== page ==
It might sound crazy, but there's a good chance your favorite Twitch streamer uses two PCs at once when broadcasting — one for gaming, one for streaming. This dual-desktop setup allows for maximum performance and convenience, though it comes at the cost of having two huge towers underneath your desk. That's where CyberPower's Pro Streamer comes in.
This beast of a gaming machine ($2,239 starting, $4,500 as reviewed) stuffs two entire PCs inside a single case, allowing you to reap the benefits of dual-PC streaming without having to buy (or make room for) two separate desktops. The Pro Streamer's preloaded streaming software and fairly painless setup process make it an excellent choice for those who want to go the two-PC route. However, you'll need to put some serious thought into whether you need that much power in the first place.
Do You Really Need Two PCs for Streaming?
Before we get into specifics, it's worth exploring the actual value of a dual-PC streaming setup. Performance is an obvious benefit, but as is made evident on this Reddit thread, many users prefer having dedicated streaming and gaming PCs for sheer convenience.
It becomes much easier to manage your streaming apps, chat with fans and monitor performance on the streaming side when you don't have to worry about constantly alt-tabbing out of your game to do so. Plus, having a separate streaming PC ensures that your stream won't get cut off in the event that your gaming PC crashes. This allows you to keep talking to your viewers while you get your game back up and running.
Still, you'll need to ask yourself how serious you plan on getting about streaming before investing in something like the Pro Streamer. If you're already making money on Twitch and have a dedicated fan base, then a two-PC setup may be a wise investment that could help you improve the experience for viewers. If you find that your current PC is on the verge of melting every time you go live, then dual-PC is probably worth considering.
However, if your streaming regimen consists of a few sessions of Minecraft per week, a single PC should suit you fine. Also, if you stream primarily console games, there's little need for a secondary PC. Finally, if the idea of having two mice and two keyboards cluttering your desk drives you nuts, you may be better off picking a powerful machine that can handily gaming and streaming at once.
As a desktop that houses two independent computers, the CyberPower Pro Streamer is appropriately huge. Still, the PC's all-black Enthoo Mini XL case is fairly sleek for its size, with curved edges and a shiny CyberPower medallion sitting front and center.
The Pro Streamer sports an eye-catching LED strip along its right edge, which you can set to glow green, blue, yellow, red or a variety of other colors with the push of a button. But the real kicker is the machine's transparent plastic side panel, which lets you admire just how neatly CyberPower managed to stuff two entire motherboards into a single case.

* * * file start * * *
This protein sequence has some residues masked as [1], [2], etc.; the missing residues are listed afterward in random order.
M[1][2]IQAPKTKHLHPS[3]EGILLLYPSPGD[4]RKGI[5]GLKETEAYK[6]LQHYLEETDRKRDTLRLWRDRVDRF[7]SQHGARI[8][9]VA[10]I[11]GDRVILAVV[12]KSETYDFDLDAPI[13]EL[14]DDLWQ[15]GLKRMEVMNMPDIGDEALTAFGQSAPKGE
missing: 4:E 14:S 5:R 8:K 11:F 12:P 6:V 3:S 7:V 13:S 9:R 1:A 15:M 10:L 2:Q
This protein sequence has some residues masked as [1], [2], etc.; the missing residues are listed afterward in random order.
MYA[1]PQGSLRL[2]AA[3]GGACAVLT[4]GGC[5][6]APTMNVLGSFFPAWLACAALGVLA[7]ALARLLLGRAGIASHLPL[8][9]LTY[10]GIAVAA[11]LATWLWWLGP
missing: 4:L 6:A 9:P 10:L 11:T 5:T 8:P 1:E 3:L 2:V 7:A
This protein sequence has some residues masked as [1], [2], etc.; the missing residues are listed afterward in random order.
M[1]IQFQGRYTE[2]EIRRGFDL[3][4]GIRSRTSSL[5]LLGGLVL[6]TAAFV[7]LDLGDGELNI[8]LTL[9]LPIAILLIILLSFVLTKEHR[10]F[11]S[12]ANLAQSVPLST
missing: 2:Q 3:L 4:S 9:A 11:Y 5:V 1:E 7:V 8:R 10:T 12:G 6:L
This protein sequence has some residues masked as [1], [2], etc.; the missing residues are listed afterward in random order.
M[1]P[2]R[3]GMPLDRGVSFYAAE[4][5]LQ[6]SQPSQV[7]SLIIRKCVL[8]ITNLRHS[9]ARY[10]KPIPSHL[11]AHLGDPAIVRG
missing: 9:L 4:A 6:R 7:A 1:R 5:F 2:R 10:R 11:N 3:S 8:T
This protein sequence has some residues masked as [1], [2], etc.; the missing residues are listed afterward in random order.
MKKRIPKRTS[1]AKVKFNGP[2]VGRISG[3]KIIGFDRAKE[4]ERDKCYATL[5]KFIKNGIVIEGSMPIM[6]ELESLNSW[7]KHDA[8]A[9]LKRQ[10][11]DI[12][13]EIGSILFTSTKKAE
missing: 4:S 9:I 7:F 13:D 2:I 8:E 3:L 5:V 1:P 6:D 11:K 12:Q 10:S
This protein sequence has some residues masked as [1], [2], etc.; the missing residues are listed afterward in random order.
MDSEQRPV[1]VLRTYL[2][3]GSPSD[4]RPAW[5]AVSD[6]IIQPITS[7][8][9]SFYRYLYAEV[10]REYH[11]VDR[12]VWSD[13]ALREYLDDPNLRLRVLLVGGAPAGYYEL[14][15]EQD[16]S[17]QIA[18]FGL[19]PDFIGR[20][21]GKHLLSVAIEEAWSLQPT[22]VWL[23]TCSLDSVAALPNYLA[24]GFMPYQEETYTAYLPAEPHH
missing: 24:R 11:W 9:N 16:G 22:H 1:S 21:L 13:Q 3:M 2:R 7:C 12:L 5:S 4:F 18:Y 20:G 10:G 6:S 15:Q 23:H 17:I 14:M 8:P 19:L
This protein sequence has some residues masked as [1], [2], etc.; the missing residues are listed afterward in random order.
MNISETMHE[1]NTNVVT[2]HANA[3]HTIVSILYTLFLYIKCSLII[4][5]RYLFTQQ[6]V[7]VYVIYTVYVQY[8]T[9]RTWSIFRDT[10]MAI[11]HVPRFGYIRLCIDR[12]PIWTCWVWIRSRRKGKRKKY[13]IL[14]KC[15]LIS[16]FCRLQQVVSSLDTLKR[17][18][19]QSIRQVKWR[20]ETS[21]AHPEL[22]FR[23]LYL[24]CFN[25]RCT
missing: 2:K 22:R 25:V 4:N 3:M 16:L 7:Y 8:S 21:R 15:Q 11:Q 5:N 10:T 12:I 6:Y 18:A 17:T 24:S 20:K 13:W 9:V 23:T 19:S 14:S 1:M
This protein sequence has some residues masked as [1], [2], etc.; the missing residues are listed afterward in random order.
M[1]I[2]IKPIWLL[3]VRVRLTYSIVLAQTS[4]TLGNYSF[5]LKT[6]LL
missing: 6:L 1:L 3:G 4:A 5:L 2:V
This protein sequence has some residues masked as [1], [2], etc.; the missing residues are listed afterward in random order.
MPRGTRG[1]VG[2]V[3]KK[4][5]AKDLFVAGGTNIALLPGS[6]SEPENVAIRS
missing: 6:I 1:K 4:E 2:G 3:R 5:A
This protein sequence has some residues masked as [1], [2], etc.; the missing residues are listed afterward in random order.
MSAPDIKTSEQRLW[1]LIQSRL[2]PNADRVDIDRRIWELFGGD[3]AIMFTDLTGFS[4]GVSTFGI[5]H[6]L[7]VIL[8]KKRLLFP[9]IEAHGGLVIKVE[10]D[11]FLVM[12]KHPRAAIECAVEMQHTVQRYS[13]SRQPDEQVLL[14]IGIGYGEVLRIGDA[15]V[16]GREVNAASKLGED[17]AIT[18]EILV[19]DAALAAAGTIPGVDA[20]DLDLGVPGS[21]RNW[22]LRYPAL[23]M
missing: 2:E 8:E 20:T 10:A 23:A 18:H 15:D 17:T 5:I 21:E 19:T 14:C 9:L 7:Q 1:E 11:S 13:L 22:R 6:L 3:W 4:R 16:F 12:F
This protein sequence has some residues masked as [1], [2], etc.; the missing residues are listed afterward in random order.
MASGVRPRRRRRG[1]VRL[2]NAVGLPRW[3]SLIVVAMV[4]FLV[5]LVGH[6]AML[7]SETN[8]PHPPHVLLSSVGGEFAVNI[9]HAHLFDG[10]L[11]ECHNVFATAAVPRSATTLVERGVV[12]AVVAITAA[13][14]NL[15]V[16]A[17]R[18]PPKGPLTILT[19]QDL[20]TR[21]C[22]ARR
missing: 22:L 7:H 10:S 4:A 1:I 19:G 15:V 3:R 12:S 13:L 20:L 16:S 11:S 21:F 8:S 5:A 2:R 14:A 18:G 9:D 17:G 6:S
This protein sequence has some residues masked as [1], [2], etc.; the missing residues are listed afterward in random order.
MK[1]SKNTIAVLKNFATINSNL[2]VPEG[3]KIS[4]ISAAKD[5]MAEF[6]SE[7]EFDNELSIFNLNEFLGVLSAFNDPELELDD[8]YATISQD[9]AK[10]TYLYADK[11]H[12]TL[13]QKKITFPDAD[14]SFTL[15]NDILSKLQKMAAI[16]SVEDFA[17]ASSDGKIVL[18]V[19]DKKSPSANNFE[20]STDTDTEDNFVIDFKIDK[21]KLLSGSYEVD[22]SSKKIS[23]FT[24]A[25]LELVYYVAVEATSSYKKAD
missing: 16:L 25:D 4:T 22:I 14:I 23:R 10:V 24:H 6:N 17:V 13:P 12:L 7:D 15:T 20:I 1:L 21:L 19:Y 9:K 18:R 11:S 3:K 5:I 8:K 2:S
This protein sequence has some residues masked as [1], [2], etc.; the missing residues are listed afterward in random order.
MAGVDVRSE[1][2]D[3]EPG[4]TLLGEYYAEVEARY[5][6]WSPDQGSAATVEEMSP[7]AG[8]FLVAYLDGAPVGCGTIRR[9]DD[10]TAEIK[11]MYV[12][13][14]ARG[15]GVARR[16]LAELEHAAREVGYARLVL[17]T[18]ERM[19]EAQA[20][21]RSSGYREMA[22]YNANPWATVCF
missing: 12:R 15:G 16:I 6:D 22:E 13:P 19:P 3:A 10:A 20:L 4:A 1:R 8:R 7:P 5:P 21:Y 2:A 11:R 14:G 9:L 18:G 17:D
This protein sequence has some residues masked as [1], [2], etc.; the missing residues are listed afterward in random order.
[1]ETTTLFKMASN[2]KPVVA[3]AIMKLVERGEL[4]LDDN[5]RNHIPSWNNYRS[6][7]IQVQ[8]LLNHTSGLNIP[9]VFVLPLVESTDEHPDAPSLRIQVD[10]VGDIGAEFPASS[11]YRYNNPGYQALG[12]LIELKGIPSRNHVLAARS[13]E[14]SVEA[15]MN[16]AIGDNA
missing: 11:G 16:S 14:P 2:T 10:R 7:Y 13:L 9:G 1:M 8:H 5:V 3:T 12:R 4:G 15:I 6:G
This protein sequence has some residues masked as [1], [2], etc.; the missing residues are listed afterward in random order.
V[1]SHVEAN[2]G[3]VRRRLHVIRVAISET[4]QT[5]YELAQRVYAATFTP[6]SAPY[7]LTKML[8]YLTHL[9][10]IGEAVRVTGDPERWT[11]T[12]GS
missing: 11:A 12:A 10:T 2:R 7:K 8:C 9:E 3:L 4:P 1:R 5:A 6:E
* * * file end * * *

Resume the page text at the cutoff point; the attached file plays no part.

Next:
You'll want to make sure you have a good deal of desk space before buying this PC. At 21.7 x 18.9 x 10.2 inches, the Pro Streamer is big on its own. And that's before you connect the two monitors, two keyboards and two mice necessary to use the machine properly. Still, it beats having two separate towers in your gaming den.
Ports and Upgradability
For a machine with two independent PCs inside of it, the Pro Streamer's port layout is surprisingly painless. The main plug-and-play ports for the streaming PC (two USB 3.0 ports, headphone and mic jacks, and power button) are located front-and-center, while you'll find the same controls for the gaming PC tucked away in an enclave on the top-right of the desktop.
The streaming PC is powered by an MSI Z170I motherboard, which packs three USB 2.0 ports, four USB 3.1 ports, two antenna connectors, an Ethernet port, and HDMI and DisplayPorts. There's also a PS/2 port for older mice and keyboards, as well as a standard selection of surround-sound audio connections (line in/out, rear, subwoofer, mic and S/PDIF). The Z170I is connected to an Avermedia Live Gamer HD capture card, which sports two audio jacks and two HDMI ports for capturing game play from your GPU.
The Gigabyte X99M motherboard that powers the gaming portion is largely similar, though it has the extra benefit of four USB-DAC (digital-to-analog) ports, which are ideal for getting the best audio quality possible for your headphones. Attached to the X99M is Nvidia's snazzy new GeForce GTX 1080 graphics card, with its usual HDMI port, DVI port and three DisplayPorts.
Both motherboards and their respective attachments are laid out in a way that makes it easy to distinguish between the two. Better yet, the capture card and graphics card are just inches apart, so you won't need a superlong HDMI cord to set up your game-play feed properly.
Accessing the Pro Streamer's components is just as free of headaches. After removing two hand screws in the back, you can simply slide off the side panel and tinker with the machine's graphics card, RAM slots and storage bays as you see fit.
Setting up the Pro Streamer may seem daunting, but the streaming PC portion comes preloaded with a handy PDF guide that clearly outlines where to plug in all your gadgets, as well as how to configure your streaming software.
For starters, you'll need to connect a dedicated monitor, keyboard and mouse to both the streaming and gaming PCs. Your streaming monitor can connect directly to your streaming motherboard, while you can hook up your gaming monitor to the capture card (which, in turn, is connected to your GPU via HDMI).